Former Polly Peck tycoon Asil Nadir has been found guilty of three counts of theft totalling £5.5m.
The jury found him not guilty of one charge of theft relating to a £2.5m income tax bill, and is still considering a further nine counts after being given a majority direction by the judge at the Old Bailey.
He was found guilty of stealing £1.3m to secretly buy Polly Peck shares to bolster its Stock Exchange price.
The other guilty counts relate to £1m spent on antiques and £3.25m, which was spent in a variety of ways.
Nadir, 71, looked shocked as the verdicts were announced. His wife Nur, 28, sat at the side of the dock.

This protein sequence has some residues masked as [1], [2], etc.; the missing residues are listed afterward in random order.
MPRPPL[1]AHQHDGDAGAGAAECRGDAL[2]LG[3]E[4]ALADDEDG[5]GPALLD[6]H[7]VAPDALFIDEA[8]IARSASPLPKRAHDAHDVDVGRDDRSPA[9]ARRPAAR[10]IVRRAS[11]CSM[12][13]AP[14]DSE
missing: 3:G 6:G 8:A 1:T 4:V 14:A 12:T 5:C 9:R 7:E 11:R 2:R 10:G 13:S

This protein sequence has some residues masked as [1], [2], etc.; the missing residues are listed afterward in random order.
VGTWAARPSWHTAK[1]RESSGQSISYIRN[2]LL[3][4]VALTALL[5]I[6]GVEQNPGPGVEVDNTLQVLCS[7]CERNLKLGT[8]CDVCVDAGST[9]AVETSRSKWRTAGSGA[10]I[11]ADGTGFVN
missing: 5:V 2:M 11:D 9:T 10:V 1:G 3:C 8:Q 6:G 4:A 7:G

The prosecution said Nadir took £150m from his Polly Peck empire and put forward specimen counts.
His trial began in January, where he faced 13 charges of theft amounting to £34m. He denied them all.
Polly Peck was one of the success stories of the Thatcher era and one of the best-performing companies on the Stock Exchange, but it collapsed in 1990 with debts of £550m.
Investigators were said to have found a "black hole" after going to northern Cyprus, where the money had been transferred, the court heard.
Polly Peck International was a conglomerate dealing in fruit, leisure, textiles and electronics. Most of its business was based in Turkey and northern Cyprus.
Nadir fled Britain in 1993, but returned in 2010 to his Mayfair home to clear his name.
The jury in the case have now have been sent home until Tuesday.